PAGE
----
April 23, 2014

Breaking News:

Keyshawn Johnson Arrested -

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Chris Brown’s Bodyguard Found Guilty -

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Knicks Fire Mike Woodson -

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Earthquake Shakes Mexico City -

Friday, April 18, 2014

Suspicious Packages Found At Boston Marathon -

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200 Hundred Dead Or Injured In Bus Station Bombing -

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Aldon Smith Arrested At LAX -

Sunday, April 13, 2014

Three Dead In Jewish Community Center Shooting -

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Stephen Colbert Named New Host Of The Late Show -

Thursday, April 10, 2014

UMass Guard Becomes First Openly Gay Player In D-1 Basketball -

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Six Injured In High School Stabbings -

Wednesday, April 9, 2014

Active Shooter Reported At Portsmouth Naval Hospital -

Tuesday, April 8, 2014

Judge Rejects Request To Dismiss Chris Brown Case -

Monday, April 7, 2014

U.S. Pinger Locator Detects Signal -

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Ship Detects Pulse Signal In Search Of Missing Plane -

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Shooting Reported At Fort Hood -

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5.8 Earthquake Strikes Off Coast Of Panama -

Wednesday, April 2, 2014

Tiger Woods Withdraws From The Masters -

Tuesday, April 1, 2014

North Korea, South Korea Exchange Fire Near Border -

Monday, March 31, 2014









Woman Fired After Donating Kidney To Boss

( 4UMF NEWS ) Woman Fired After Donating Kidney To Boss:

A “kind and generous’’ Long Island mom donated a kidney to save the life of her boss — who then turned around after she got what she wanted and helped fire the poor woman, according to an explosive new legal complaint.

“I decided to become a kidney donor to my boss, and she took my heart,’’ Debbie Stevens, a 47-year-old divorced mother of two, sobbed to The Post.

“I feel very betrayed. This has been a very hurtful and horrible experience for me. She just took this gift and put it on the ground and kicked it.’’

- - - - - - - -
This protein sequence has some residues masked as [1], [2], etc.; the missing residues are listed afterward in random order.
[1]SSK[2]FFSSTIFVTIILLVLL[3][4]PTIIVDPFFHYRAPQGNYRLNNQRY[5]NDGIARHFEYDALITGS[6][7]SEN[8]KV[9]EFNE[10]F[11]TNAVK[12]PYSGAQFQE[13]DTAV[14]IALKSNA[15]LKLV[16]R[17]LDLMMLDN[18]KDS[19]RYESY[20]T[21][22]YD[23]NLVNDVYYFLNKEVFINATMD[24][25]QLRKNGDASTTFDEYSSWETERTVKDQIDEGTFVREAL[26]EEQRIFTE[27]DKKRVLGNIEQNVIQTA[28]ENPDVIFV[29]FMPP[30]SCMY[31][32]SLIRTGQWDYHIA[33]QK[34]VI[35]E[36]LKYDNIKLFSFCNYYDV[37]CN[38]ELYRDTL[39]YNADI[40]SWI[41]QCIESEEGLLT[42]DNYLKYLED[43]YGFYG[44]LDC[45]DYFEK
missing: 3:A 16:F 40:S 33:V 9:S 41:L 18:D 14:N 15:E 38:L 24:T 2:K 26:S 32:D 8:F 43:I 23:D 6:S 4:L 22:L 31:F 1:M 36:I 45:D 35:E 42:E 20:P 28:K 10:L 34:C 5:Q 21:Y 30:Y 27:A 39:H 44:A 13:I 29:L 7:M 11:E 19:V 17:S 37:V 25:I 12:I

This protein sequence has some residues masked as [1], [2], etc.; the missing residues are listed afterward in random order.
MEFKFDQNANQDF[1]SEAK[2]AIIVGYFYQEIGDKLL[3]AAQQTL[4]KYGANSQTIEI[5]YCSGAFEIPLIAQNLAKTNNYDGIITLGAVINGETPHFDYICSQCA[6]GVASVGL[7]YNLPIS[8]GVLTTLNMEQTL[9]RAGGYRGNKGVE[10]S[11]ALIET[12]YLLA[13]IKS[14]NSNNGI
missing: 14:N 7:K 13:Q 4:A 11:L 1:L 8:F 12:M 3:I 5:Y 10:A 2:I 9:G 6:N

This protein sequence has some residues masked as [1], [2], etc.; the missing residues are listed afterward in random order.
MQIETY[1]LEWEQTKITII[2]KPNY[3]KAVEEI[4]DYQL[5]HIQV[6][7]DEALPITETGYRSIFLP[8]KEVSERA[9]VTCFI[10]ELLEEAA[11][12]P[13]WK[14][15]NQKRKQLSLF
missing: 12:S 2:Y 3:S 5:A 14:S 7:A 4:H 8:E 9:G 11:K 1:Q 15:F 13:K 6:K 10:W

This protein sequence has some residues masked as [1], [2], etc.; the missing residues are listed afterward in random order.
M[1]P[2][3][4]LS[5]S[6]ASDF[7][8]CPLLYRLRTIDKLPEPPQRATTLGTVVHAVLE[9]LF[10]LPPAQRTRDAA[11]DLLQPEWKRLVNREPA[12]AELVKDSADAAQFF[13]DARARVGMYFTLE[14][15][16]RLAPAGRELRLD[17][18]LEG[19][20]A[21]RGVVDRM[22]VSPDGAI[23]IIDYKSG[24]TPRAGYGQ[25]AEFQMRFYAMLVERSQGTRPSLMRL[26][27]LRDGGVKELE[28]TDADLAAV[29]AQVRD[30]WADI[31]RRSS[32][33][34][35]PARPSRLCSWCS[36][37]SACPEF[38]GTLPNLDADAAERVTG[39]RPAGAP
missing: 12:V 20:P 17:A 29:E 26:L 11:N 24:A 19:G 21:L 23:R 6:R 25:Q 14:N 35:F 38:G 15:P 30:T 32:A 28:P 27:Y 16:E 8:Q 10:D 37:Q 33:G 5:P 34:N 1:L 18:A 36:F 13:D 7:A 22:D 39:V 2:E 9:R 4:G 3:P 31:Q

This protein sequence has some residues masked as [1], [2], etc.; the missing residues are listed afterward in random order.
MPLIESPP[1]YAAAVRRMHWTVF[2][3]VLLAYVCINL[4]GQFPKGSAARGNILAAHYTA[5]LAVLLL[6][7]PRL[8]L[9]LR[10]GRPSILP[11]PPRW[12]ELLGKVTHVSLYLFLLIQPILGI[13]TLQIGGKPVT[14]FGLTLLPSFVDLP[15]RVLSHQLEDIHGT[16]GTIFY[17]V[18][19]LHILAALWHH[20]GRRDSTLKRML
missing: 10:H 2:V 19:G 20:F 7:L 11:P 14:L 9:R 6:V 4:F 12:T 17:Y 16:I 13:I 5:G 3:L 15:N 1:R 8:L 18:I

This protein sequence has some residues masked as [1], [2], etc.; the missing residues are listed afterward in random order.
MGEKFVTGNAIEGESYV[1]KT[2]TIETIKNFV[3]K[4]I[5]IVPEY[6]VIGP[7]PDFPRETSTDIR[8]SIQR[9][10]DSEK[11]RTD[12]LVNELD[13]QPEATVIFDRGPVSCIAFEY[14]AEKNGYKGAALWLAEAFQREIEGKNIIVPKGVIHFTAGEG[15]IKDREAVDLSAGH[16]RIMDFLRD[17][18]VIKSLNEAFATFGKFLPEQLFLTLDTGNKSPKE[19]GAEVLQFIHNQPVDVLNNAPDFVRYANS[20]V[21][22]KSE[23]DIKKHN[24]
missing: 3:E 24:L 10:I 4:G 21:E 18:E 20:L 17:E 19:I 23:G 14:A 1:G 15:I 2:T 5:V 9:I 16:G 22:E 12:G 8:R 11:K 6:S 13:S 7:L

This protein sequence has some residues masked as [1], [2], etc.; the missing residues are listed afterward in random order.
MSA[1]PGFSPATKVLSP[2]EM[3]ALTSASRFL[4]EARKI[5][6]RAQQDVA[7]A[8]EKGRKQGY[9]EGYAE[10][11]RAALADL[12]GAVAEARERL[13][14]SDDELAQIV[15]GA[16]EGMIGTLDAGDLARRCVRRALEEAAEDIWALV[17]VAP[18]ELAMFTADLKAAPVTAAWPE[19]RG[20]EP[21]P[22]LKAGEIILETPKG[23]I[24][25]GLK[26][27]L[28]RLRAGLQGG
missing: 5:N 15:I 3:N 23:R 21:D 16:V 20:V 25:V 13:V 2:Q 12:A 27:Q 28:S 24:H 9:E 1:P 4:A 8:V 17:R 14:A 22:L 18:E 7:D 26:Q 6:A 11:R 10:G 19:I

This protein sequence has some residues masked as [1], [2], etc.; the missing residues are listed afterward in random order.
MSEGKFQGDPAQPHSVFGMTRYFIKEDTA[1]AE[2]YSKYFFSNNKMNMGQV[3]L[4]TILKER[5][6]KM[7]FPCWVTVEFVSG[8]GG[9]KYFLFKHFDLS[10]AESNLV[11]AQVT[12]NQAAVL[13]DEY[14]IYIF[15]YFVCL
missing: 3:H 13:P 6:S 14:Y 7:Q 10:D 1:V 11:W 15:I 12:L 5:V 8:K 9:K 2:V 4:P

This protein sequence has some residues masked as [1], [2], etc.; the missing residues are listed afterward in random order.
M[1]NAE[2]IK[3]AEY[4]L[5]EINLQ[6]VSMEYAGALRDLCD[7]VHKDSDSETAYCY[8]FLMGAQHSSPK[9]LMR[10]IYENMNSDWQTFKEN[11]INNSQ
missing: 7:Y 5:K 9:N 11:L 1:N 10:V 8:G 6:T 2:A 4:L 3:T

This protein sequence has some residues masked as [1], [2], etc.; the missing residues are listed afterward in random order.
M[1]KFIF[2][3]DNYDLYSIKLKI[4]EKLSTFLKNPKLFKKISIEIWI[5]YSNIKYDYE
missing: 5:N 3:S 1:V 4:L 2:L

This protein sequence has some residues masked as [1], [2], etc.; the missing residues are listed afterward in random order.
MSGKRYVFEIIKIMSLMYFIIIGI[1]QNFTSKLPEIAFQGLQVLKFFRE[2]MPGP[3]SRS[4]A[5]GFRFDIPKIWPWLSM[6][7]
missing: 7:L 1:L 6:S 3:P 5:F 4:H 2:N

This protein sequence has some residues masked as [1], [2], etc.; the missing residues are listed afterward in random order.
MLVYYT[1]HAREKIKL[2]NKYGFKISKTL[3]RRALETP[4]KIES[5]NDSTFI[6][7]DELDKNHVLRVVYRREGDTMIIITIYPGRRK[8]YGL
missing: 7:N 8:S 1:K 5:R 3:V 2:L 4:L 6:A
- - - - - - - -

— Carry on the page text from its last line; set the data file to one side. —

In papers filed Friday with the state Human Rights commission, Stevens charges that she was clearly set up by Jackie Brucia, 61, her once-ailing boss at the billion-dollar Atlantic Automotive Group, which operates several new-car dealerships.

Stevens said she first got to know Brucia, one of the West Islip company’s controllers, while toiling as a clerical worker for the firm starting in January 2009.

Stevens then left the company in June 2010 to move to Florida. But when she returned to Long Island for a visit that September, she stopped by the office and talked with Brucia, a discussion that included Brucia’s health problems and “her need for a kidney transplant,’’ the papers state.

Stevens told The Post that Brucia told her she’d located a possible donor, a family friend.

But “because she was naturally a kind and generous person, Stevens told Brucia that, if necessary, she would be willing to donate a kidney,’’ the document says.

“Brucia . . . told her, ‘You never know, I may have to take you up on that offer one day,’ ” the papers say.

Soon after, Stevens decided to move back to Long Island for good and asked Brucia if she could return to work there. She had a job with the company again within weeks.

Then, two months later, in January 2011, Stevens told The Post, Brucia “called me into her office and said, ‘My donor was denied. Were you serious when you said that?’ I said, ‘Sure, yeah.’ She was my boss, I respected her. It’s just who I am. I didn’t want her to die.’’

Brucia had been “apparently grooming her to be her ‘backup plan,’ ” according to the papers. But while Stevens was a close health match for Brucia, she wasn’t a perfect one. So the doctors agreed to allow Stevens to donate her left kidney to someone else in the transplant group so that Brucia could move up the waiting list and get her organ from someone else.

“I felt I was giving her life back,’’ Stevens told The Post. “My kidney ended up going to St. Louis, Missouri, and hers came from San Francisco.”

Stevens said she did not realize that she was in for serious pain, discomfort in her legs and digestive problems after the surgery on Aug. 10, 2011. She said she felt pressured to return to work Sept. 6, before she was ready — even while her boss was still recovering at home. When Stevens went home sick three days after her return, she said, Brucia actually called her from home to berate her.

“She . . . said, ‘What are you doing? Why aren’t you at work?’ I told her I didn’t feel good,’’ Stevens told The Post. “She said, ‘You can’t come and go as you please. People are going to think you’re getting special treatment.’ ”

After Brucia returned to work, she’d yell at Stevens in front of co-workers over alleged mistakes, Stevens said.

Stevens said that her office and overtime were eventually taken away and that she was demoted to a dealership 50 miles from her home in a high-crime neighborhood that co-workers jokingly called “Siberia.’’ Experiencing mental anguish, she consulted a psychiatrist. and her lawyers wrote a letter to the company — after which Stevens was quickly fired, the papers state.

Source